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Started by Gina Morgenstein. Last reply by Keryn, USDA Zone 10 Australia Sep 22, 2013.
Started by Denise. Last reply by Janet Ruth Baron Jul 16, 2013.
Started by Wendy Hime. Last reply by Wendy Hime Nov 13, 2011.
I keep coming back to this group to re-view your Notocactus, Mary, LOL, it's so pretty! Thanks again for sharing it with us.
We're in the middle of Aloe Season here, which lasts from November through May or so. Here are two pics of just some of the many aloes blooming in my little garden. The first is "coral aloe" (Aloe striata) which is one of my all time favorites. I love the white stripe along the leaf edge (that turns coral orange in winter) and I love the abundant blooms. This one is producing three big bloom scapes this year. Wilson the tennis ball is in the pics to show relative sizes.
Here's another small growing, clumping aloe, the hybrid 'Blue Elf' which is extremely popular here as a landscape and container plant. It produces big clumps that make a big flush of blooms in late winter, like now, and then occasional random blooms all spring, summer and autumn.
Most of my coral aloes get afternoon shade here, but I grow the 'Blue Elf' in full, hot sun, and they love it. Hope you enjoy.
Keep the fun pics, comments, and updates coming, everyone,
Happy gardening, Grant
Thanks Birdie and Mary.
Mary, your notocactus bloom is lovely! I really, really like that color! Thanks for sharing it!
Happy gardening everyone!
Nice pics, Grant!
Here is a pic of one of the notocactus flowers. Hopefully the rest will bloom! ;-)
Great pictures Grant! Thanks for sharing!
Just for fun, here's a couple of pics of my Kleinia fulgens in bloom this week. I've had this plant for four years now and it blooms reliably each mid-winter. It used to be classified as a Senecio, which if you're familiar with those plants shouldn't be a surprise as the blooms are very Senecio-looking.
In any case, it's a neat, low-care leafy succulent. I grow it outside year round on my covered patio where it gets sunshine in the morning and shade in the afternoon, and water once every week or ten days. The blooms (to me) are quite a fun surprise compared to the foliage.
The second pic show the whole plant with a nice looooong stem with two rosettes of foliage at the top, plus a small new rosette forming at the bottom by Wilson the tennis ball, included as a size comparison.
Nice cactus pic, John, thanks for sending it in. I love the flower buds and the nice colorful tiles too.
Happy gardening everyone, keep the pics and updates coming!
I know I've been absent quite a while. I had travel duties, and lots of spring cleaning. I also battled a bad flu bug!
Just wanted to say 'hi' and let you know I have to travel again in a couple of days. But after a week, I'll be back to share and ogle over your great succulent and cactus images!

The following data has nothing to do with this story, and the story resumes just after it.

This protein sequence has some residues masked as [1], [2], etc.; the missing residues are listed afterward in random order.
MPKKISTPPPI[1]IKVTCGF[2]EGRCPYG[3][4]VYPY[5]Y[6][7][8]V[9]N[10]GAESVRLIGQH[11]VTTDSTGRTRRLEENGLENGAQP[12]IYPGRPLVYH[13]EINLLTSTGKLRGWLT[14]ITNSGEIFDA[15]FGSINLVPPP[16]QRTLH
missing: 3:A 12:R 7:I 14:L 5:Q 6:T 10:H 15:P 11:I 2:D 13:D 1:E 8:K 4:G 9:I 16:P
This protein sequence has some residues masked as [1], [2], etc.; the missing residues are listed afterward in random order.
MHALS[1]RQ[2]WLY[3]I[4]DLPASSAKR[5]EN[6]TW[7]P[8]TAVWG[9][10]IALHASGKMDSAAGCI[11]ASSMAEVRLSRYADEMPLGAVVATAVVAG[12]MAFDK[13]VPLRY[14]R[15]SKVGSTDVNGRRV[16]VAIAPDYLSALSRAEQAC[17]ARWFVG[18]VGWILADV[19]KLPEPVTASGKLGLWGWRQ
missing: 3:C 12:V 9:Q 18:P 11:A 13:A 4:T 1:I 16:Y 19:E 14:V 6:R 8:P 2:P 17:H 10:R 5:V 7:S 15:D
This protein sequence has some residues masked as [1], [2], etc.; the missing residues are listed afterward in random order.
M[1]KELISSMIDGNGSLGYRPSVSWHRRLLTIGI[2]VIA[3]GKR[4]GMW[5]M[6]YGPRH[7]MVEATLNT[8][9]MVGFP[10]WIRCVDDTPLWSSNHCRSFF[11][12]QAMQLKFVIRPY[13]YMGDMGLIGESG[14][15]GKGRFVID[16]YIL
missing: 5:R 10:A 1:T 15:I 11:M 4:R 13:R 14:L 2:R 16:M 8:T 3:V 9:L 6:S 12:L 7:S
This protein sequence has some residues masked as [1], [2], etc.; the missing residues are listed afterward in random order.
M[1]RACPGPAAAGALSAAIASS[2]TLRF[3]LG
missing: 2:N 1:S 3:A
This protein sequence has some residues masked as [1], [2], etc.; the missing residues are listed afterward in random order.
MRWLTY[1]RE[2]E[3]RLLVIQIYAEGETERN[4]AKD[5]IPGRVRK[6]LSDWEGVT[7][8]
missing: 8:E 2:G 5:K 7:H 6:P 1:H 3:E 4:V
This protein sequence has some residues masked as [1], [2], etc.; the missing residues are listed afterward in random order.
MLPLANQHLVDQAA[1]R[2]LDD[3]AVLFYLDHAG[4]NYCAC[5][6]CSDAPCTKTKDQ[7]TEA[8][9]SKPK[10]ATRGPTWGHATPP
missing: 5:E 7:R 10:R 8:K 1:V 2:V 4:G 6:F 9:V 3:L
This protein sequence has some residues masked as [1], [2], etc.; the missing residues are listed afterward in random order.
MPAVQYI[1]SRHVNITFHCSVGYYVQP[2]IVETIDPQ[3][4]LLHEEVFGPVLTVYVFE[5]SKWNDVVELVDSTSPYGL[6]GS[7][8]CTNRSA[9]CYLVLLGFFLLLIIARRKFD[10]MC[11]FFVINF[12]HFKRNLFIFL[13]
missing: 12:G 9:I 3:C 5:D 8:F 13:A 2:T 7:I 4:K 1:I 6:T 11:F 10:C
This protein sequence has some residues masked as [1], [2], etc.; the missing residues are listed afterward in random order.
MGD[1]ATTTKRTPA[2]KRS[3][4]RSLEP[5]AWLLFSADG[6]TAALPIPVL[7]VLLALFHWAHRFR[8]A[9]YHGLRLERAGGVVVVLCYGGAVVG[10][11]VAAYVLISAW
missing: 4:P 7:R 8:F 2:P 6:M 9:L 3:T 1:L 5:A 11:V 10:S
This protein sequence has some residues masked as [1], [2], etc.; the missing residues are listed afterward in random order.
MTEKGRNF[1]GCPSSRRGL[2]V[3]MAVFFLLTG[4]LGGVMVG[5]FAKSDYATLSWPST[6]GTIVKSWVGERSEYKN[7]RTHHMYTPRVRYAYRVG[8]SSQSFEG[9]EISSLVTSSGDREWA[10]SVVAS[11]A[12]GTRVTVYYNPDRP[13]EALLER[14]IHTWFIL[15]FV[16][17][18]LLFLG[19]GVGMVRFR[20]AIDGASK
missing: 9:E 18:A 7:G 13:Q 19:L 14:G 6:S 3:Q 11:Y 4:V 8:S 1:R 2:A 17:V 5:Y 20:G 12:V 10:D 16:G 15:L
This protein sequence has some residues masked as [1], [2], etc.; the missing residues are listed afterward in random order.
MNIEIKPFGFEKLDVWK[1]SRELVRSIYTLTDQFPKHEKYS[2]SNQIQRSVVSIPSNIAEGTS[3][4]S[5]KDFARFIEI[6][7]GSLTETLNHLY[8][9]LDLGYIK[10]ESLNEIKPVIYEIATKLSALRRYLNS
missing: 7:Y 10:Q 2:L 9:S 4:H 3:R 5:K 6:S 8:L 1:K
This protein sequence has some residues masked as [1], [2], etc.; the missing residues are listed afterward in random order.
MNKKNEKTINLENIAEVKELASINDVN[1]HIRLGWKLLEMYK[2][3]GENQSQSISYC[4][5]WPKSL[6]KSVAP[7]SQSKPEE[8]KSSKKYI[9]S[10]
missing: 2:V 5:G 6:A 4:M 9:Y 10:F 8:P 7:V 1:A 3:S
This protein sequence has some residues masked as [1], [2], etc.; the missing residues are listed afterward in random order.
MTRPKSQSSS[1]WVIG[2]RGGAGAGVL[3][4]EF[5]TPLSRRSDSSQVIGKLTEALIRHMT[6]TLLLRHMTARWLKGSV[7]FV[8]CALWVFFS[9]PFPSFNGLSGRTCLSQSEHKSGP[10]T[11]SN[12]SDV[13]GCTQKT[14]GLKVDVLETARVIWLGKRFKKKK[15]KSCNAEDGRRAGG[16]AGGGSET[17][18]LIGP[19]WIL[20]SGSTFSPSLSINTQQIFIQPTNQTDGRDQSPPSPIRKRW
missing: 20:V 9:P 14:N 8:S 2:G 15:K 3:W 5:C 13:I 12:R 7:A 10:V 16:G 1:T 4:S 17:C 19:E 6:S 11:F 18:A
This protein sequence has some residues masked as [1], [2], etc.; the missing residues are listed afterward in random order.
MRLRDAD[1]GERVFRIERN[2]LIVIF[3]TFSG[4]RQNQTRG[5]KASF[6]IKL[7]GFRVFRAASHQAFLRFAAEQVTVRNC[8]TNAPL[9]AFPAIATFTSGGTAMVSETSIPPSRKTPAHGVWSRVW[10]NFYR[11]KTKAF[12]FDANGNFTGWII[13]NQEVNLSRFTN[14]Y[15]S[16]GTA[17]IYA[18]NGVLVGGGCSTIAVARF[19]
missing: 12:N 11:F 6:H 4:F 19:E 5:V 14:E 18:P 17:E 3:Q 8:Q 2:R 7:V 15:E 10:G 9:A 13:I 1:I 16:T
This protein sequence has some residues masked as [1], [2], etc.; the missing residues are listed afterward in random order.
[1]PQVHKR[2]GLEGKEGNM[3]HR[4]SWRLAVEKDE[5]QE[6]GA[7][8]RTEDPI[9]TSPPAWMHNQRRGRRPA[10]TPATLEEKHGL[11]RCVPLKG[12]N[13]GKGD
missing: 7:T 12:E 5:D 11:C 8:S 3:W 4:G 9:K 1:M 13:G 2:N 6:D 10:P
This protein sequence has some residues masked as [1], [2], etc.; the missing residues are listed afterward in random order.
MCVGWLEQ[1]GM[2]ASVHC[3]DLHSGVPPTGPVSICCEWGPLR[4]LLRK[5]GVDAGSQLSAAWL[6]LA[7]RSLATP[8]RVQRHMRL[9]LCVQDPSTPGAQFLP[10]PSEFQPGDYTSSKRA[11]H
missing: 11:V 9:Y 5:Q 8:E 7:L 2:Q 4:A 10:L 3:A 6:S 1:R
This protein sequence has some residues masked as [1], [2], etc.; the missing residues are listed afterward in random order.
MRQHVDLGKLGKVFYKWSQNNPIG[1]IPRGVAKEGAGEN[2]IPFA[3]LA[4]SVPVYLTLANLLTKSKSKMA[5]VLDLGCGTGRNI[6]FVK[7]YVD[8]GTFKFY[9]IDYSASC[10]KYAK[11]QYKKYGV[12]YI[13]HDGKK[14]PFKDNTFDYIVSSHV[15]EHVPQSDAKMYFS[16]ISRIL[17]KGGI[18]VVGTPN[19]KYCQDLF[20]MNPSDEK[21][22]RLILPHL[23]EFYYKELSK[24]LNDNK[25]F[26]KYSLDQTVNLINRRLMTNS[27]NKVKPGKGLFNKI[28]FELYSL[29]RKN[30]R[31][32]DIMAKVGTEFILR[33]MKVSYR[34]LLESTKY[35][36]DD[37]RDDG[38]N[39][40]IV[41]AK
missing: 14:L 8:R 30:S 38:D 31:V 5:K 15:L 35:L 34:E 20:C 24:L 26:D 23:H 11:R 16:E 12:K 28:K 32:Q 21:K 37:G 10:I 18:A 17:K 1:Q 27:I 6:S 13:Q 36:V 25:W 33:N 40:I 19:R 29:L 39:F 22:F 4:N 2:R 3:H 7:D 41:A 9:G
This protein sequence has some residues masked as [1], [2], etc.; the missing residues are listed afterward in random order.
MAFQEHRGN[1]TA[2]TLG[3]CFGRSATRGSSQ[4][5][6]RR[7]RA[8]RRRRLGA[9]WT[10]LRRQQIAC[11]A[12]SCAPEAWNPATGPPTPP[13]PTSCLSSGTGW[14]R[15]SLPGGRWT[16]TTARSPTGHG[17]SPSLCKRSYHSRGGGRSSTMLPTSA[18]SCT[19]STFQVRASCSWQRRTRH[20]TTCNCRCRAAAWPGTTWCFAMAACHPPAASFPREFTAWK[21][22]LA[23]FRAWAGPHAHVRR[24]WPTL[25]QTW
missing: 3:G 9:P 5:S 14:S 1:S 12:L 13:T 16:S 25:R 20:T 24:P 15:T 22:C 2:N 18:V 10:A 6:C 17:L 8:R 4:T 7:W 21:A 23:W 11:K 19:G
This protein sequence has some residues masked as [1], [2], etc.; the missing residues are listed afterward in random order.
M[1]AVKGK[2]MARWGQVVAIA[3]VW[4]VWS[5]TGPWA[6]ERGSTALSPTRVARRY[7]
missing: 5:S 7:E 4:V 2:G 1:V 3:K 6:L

Take care until then, John
Hi Freddy!! I have seen them named both. depends on the photo U look at.. I did place in a lot of bigger rocks in the bottom and more gravel and in the soil too. so it is anchored well. this is a plastic pot but most of my taller cactus are in clay pots, azalia pots I believe. bigger mouthed but also lower to the ground than the normal clay pot.. Some are tall, at 3', so they are in a more stable clay pot.. They are stil at the ex's and doing OK inside by a east window.. Thanks for the advice on them.. They are neat.. I never had them in the sun, but they like dappled sun well enough and grow better..
Barb, that is a Pachypodium, probably geayi, or another similar one that has a thin red margin along the leaves when in bright sun, this second form is the most prolific, but can't think of the name. They can go dormant and drop all the leaves during dry winters, but mine seem to hang on to some leaves no matter what. I've seen many grow 8ft tall with a 2inch trunk if left in the same pot for a long time. Any future repotting you should consider possible change to a larger pot for more stability, and put a small amount of larger gravel in the bottom for an anchor. Pot size looks about the right size. the other version with the thin margin of red (almost invisible), I believe is lamereii, if the spelling is correct.
Great job repotting that Madagascar palm, Barb, it looks great! You're right that over-watering is a real threat to them. I've definitely done it in the past, LOL, although my current plant on my patio has done great for a couple of years now that I hold back on the watering can, LOL. I know you know, but someone reading along might not, that Madagascar palms aren't even palms, but they get that name from the way they grow a tuft of leaves at the top, like a palm tree. Technically they're not even cacti, but succulents, but they sure have the spines of a cactus don't they?!! Yours is really, really nice! Thanks for sharing your plant, and your technique, with us. :)
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